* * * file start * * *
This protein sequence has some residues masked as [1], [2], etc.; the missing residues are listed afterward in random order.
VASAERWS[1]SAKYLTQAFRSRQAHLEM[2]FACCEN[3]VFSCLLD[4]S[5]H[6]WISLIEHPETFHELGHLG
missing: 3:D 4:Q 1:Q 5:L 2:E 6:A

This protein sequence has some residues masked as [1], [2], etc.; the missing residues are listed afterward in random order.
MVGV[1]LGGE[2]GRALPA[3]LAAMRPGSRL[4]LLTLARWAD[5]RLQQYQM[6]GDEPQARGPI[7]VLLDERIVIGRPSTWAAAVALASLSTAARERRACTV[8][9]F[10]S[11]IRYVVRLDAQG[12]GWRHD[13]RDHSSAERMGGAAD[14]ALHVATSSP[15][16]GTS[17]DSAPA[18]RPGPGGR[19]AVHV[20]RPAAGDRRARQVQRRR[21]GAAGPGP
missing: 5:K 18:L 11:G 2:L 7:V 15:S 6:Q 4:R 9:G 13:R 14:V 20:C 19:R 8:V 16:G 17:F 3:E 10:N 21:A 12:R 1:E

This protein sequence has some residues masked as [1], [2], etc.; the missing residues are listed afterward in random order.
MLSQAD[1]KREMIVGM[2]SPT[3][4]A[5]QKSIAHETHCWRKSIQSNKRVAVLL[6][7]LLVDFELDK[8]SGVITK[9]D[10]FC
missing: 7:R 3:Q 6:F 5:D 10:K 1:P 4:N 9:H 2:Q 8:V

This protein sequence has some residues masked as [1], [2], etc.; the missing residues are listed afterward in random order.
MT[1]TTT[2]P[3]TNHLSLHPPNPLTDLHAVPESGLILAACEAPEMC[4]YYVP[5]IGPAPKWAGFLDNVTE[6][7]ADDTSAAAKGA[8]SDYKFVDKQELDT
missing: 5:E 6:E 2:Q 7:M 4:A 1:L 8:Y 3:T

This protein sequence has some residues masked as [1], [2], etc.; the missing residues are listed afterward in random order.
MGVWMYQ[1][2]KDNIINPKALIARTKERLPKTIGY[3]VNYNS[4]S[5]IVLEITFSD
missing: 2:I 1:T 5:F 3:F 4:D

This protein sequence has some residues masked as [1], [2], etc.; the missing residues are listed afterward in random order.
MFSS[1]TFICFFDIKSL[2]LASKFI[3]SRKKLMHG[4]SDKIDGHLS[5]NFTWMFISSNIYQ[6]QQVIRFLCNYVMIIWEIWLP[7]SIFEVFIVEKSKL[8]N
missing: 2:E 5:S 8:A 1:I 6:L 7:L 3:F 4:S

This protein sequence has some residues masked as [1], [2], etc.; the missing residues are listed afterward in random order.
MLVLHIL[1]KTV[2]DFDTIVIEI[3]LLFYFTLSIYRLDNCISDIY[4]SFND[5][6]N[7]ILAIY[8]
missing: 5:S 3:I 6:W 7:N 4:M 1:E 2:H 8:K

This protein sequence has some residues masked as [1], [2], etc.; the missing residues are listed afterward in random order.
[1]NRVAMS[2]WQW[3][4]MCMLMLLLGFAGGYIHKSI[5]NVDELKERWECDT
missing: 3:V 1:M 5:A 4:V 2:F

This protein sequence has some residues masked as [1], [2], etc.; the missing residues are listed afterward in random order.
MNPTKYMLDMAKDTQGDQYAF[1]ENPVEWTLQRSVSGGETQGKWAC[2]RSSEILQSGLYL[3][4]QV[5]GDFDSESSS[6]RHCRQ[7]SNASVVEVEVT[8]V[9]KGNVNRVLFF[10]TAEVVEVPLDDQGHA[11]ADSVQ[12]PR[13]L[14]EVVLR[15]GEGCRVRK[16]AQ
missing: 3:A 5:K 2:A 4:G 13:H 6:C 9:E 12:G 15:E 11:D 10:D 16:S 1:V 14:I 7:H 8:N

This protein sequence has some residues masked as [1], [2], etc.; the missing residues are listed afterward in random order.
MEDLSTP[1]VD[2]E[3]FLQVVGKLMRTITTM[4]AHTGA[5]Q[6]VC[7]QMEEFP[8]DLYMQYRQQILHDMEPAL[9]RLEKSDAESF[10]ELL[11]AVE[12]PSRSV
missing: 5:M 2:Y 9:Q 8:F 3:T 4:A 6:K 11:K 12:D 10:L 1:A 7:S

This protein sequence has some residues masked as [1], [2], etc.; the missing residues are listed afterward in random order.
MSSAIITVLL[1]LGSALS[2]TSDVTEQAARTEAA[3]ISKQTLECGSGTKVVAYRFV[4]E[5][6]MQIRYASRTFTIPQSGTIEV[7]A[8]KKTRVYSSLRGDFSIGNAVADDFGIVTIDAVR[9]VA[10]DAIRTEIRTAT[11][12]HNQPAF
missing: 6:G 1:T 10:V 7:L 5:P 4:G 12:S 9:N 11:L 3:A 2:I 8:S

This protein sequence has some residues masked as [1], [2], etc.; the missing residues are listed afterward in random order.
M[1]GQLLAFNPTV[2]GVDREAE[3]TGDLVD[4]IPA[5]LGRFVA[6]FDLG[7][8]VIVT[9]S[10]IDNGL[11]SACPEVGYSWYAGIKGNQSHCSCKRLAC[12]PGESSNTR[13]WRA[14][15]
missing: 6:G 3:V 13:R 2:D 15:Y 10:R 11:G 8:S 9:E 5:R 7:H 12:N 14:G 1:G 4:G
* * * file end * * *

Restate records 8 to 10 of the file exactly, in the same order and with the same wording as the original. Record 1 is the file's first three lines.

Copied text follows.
This protein sequence has some residues masked as [1], [2], etc.; the missing residues are listed afterward in random order.
[1]NRVAMS[2]WQW[3][4]MCMLMLLLGFAGGYIHKSI[5]NVDELKERWECDT
missing: 3:V 1:M 5:A 4:V 2:F

This protein sequence has some residues masked as [1], [2], etc.; the missing residues are listed afterward in random order.
MNPTKYMLDMAKDTQGDQYAF[1]ENPVEWTLQRSVSGGETQGKWAC[2]RSSEILQSGLYL[3][4]QV[5]GDFDSESSS[6]RHCRQ[7]SNASVVEVEVT[8]V[9]KGNVNRVLFF[10]TAEVVEVPLDDQGHA[11]ADSVQ[12]PR[13]L[14]EVVLR[15]GEGCRVRK[16]AQ
missing: 3:A 5:K 2:A 4:G 13:H 6:C 9:E 12:G 15:E 11:D 10:D 16:S 1:V 14:I 7:H 8:N

This protein sequence has some residues masked as [1], [2], etc.; the missing residues are listed afterward in random order.
MEDLSTP[1]VD[2]E[3]FLQVVGKLMRTITTM[4]AHTGA[5]Q[6]VC[7]QMEEFP[8]DLYMQYRQQILHDMEPAL[9]RLEKSDAESF[10]ELL[11]AVE[12]PSRSV
missing: 5:M 2:Y 9:Q 8:F 3:T 4:A 6:K 11:K 12:D 10:L 1:A 7:S